Is Now a Good Time to Move to Australia?

Is Now a Good Time to Move to Australia?

Aishwarya Somal, Director and Senior Immigration Lawyer at Emerson Family and Migration Law, speaks to us this month about Business and Skilled Migration to Australia, expanding on the Federal Government’s doubling of allocated spaces in its Business Migration and Global Talent Visa Programs.

Migration has always made substantial contributions to Australia’s culture and economy; what impact have the travel restrictions had on our culture and economy?

The Organisation for Economic Co-operation and Development (‘the OECD’) has highlighted that the COVID-19 pandemic has had a disproportionate impact on immigrants and global mobility, which has been detrimental to Australia’s culture and economy overall. The COVID-19 response and travel restrictions imposed in Australia have prompted the net overseas migration to drastically fall in the 2020-2021 financial year and it is set to enter ‘negative levels’ for the first time this century.[1] This development is unsurprising when considering the limited number of exemption categories which permit a person to enter Australia amid the current travel restrictions, as well as the substantial number of persons who chose, or were forced, to depart Australia since the onset of the pandemic.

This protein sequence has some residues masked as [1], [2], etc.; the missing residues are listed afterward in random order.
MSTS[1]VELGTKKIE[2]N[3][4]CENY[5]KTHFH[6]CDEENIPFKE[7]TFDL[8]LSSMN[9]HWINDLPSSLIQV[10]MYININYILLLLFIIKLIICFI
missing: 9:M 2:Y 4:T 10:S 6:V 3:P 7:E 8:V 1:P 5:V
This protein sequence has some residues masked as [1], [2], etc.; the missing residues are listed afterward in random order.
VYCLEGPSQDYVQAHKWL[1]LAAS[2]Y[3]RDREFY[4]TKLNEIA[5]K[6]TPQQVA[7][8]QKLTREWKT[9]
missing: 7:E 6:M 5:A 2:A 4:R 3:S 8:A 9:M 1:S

Due to the high correlation between the overseas migration intake and population growth in Australia, the plummet in overseas migration will have a significant impact on Australia’s economy and GDP growth.[2]

The travel restrictions have also had an immediate effect on families, who have been unable to secure exemptions to reunite during this period, along with international students who have largely been unable to return to study in Australia. This loss of international students has majorly impacted Australia’s tertiary education sector, along with the associated employment opportunities for Australian citizens and permanent residents.